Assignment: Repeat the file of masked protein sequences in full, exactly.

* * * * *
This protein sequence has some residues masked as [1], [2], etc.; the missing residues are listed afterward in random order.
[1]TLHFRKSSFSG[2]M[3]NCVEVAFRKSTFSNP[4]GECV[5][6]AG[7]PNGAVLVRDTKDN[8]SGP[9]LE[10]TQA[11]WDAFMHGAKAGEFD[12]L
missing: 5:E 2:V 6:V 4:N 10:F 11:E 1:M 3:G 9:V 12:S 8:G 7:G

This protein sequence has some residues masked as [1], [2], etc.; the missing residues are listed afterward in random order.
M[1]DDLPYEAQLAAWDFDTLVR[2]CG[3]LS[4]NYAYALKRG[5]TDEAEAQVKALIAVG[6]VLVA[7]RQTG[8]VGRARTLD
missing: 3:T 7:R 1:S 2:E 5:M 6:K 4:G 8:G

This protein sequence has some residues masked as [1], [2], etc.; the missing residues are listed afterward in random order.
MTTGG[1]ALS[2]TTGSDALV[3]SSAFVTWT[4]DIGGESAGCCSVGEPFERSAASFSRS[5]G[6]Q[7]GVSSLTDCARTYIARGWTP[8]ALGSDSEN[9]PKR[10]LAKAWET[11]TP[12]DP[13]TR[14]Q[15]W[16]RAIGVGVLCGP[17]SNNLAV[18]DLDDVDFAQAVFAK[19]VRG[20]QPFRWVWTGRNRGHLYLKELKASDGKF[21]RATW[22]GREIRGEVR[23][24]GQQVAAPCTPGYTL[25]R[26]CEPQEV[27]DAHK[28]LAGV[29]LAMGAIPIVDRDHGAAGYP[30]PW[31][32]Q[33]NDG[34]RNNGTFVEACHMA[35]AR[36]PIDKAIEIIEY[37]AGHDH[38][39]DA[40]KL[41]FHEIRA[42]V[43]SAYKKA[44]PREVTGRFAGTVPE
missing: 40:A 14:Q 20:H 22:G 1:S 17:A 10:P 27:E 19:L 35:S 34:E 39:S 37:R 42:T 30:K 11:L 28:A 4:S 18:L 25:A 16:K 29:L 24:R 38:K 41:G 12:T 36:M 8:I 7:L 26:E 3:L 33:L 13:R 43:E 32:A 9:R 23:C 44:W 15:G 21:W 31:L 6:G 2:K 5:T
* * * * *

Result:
This protein sequence has some residues masked as [1], [2], etc.; the missing residues are listed afterward in random order.
[1]TLHFRKSSFSG[2]M[3]NCVEVAFRKSTFSNP[4]GECV[5][6]AG[7]PNGAVLVRDTKDN[8]SGP[9]LE[10]TQA[11]WDAFMHGAKAGEFD[12]L
missing: 5:E 2:V 6:V 4:N 10:F 11:E 1:M 3:G 9:V 12:S 8:G 7:G

This protein sequence has some residues masked as [1], [2], etc.; the missing residues are listed afterward in random order.
M[1]DDLPYEAQLAAWDFDTLVR[2]CG[3]LS[4]NYAYALKRG[5]TDEAEAQVKALIAVG[6]VLVA[7]RQTG[8]VGRARTLD
missing: 3:T 7:R 1:S 2:E 5:M 6:K 4:G 8:G

This protein sequence has some residues masked as [1], [2], etc.; the missing residues are listed afterward in random order.
MTTGG[1]ALS[2]TTGSDALV[3]SSAFVTWT[4]DIGGESAGCCSVGEPFERSAASFSRS[5]G[6]Q[7]GVSSLTDCARTYIARGWTP[8]ALGSDSEN[9]PKR[10]LAKAWET[11]TP[12]DP[13]TR[14]Q[15]W[16]RAIGVGVLCGP[17]SNNLAV[18]DLDDVDFAQAVFAK[19]VRG[20]QPFRWVWTGRNRGHLYLKELKASDGKF[21]RATW[22]GREIRGEVR[23][24]GQQVAAPCTPGYTL[25]R[26]CEPQEV[27]DAHK[28]LAGV[29]LAMGAIPIVDRDHGAAGYP[30]PW[31][32]Q[33]NDG[34]RNNGTFVEACHMA[35]AR[36]PIDKAIEIIEY[37]AGHDH[38][39]DA[40]KL[41]FHEIRA[42]V[43]SAYKKA[44]PREVTGRFAGTVPE
missing: 40:A 14:Q 20:H 22:G 1:S 17:A 10:P 27:E 19:L 35:S 34:E 39:S 37:R 42:T 30:K 11:L 28:A 4:S 18:L 25:A 16:K 29:L 24:R 38:K 41:G 12:T 36:M 8:I 7:L 26:E 3:L 33:L 13:R 43:E 32:A 9:R 23:C 44:W 15:G 21:W 31:L 6:G 2:K 5:T